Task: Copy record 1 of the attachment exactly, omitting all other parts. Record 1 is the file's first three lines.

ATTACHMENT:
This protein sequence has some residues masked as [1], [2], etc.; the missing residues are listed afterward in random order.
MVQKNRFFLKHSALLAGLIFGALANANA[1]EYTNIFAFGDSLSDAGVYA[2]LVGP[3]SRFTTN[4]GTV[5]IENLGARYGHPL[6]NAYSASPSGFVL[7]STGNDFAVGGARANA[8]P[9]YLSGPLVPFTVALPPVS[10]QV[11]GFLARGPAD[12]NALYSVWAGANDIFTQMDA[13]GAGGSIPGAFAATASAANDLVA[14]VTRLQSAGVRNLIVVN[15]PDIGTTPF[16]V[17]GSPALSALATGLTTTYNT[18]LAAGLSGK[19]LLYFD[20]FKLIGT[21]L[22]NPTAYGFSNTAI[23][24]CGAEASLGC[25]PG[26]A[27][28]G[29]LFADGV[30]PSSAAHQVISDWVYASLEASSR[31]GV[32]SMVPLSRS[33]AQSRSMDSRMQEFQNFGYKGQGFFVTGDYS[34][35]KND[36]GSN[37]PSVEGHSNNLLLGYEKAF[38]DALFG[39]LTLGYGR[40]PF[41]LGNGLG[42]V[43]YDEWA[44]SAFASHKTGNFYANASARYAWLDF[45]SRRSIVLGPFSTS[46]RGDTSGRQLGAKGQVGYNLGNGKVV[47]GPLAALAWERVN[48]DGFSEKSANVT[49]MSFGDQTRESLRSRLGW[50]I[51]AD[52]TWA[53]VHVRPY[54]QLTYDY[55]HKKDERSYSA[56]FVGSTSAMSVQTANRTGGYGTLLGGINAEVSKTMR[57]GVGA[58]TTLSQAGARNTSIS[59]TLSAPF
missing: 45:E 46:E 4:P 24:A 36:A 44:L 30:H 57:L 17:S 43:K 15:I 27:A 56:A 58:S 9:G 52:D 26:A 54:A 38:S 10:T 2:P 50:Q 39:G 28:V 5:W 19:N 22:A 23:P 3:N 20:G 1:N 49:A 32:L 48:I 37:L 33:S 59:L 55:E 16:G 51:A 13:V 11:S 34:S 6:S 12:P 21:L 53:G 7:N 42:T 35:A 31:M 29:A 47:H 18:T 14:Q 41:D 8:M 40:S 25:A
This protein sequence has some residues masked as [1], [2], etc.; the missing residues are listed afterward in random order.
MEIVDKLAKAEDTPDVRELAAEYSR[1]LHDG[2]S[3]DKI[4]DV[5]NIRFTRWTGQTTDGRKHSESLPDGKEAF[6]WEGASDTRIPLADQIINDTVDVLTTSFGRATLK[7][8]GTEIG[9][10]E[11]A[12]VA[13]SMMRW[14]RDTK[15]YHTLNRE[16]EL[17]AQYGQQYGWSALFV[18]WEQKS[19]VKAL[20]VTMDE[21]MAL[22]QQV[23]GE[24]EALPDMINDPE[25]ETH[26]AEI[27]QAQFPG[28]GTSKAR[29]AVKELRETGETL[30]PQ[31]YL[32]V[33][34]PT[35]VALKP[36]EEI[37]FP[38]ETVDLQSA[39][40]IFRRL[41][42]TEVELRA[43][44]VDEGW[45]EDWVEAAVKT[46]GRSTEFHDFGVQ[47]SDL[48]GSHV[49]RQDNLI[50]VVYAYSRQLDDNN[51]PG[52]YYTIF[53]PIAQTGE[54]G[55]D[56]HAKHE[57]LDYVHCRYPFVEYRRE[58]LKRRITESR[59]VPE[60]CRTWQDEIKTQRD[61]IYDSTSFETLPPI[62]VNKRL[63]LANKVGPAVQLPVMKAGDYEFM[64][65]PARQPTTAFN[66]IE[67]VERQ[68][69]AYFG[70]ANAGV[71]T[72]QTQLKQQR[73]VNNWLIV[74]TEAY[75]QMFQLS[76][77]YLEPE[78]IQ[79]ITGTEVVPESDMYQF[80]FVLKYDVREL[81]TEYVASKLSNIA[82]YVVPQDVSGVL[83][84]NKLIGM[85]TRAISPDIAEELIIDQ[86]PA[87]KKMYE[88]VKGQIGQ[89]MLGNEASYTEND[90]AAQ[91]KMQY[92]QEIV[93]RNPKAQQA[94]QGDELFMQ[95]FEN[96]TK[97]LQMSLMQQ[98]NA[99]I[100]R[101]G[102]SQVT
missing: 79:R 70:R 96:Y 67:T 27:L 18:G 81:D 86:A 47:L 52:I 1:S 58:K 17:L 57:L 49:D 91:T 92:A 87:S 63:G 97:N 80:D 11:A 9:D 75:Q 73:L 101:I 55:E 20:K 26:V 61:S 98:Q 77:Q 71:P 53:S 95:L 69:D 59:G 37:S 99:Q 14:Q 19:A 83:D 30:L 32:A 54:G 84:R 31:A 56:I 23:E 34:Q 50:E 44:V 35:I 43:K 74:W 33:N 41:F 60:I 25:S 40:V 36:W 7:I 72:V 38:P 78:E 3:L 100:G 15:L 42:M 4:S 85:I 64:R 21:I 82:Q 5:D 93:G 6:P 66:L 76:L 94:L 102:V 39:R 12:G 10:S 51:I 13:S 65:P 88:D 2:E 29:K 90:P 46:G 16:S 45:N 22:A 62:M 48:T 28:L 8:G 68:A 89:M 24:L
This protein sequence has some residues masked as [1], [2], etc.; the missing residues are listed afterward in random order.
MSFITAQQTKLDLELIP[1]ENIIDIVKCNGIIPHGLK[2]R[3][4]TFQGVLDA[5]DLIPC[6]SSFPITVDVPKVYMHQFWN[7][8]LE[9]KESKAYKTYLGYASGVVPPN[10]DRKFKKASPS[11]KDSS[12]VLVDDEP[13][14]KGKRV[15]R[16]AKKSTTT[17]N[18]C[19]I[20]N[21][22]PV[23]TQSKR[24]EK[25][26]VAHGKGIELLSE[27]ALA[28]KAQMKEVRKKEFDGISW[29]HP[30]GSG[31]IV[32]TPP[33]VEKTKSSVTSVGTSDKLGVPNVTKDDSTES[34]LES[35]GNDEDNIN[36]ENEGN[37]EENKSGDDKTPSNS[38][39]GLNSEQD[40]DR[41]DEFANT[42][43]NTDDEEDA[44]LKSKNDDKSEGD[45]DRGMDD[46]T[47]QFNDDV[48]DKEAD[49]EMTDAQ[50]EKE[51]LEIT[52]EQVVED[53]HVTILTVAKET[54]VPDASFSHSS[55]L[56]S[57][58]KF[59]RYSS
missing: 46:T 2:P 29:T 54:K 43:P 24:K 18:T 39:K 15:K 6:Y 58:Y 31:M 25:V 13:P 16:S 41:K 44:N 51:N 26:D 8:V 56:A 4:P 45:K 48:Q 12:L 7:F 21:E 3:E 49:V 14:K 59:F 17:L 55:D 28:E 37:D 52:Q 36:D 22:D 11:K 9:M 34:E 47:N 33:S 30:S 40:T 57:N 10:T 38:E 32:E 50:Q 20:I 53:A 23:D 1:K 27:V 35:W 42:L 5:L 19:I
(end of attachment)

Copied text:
This protein sequence has some residues masked as [1], [2], etc.; the missing residues are listed afterward in random order.
MVQKNRFFLKHSALLAGLIFGALANANA[1]EYTNIFAFGDSLSDAGVYA[2]LVGP[3]SRFTTN[4]GTV[5]IENLGARYGHPL[6]NAYSASPSGFVL[7]STGNDFAVGGARANA[8]P[9]YLSGPLVPFTVALPPVS[10]QV[11]GFLARGPAD[12]NALYSVWAGANDIFTQMDA[13]GAGGSIPGAFAATASAANDLVA[14]VTRLQSAGVRNLIVVN[15]PDIGTTPF[16]V[17]GSPALSALATGLTTTYNT[18]LAAGLSGK[19]LLYFD[20]FKLIGT[21]L[22]NPTAYGFSNTAI[23][24]CGAEASLGC[25]PG[26]A[27][28]G[29]LFADGV[30]PSSAAHQVISDWVYASLEASSR[31]GV[32]SMVPLSRS[33]AQSRSMDSRMQEFQNFGYKGQGFFVTGDYS[34][35]KND[36]GSN[37]PSVEGHSNNLLLGYEKAF[38]DALFG[39]LTLGYGR[40]PF[41]LGNGLG[42]V[43]YDEWA[44]SAFASHKTGNFYANASARYAWLDF[45]SRRSIVLGPFSTS[46]RGDTSGRQLGAKGQVGYNLGNGKVV[47]GPLAALAWERVN[48]DGFSEKSANVT[49]MSFGDQTRESLRSRLGW[50]I[51]AD[52]TWA[53]VHVRPY[54]QLTYDY[55]HKKDERSYSA[56]FVGSTSAMSVQTANRTGGYGTLLGGINAEVSKTMR[57]GVGA[58]TTLSQAGARNTSIS[59]TLSAPF
missing: 45:E 46:E 4:P 24:A 36:A 44:L 30:H 57:L 17:S 43:K 15:I 27:A 56:A 58:S 9:G 52:D 26:A 54:A 38:S 10:T 2:P 50:Q 39:G 28:V 5:W 19:N 22:A 23:P 3:N 20:G 1:N 49:A 32:L 48:I 37:L 33:S 59:L 55:E 16:G 51:A 13:V 11:S 34:S 6:S 12:P 21:L 53:G 7:N 42:T 35:A 31:M 29:A 47:H 18:T 14:Q 41:D 8:M 40:S 25:A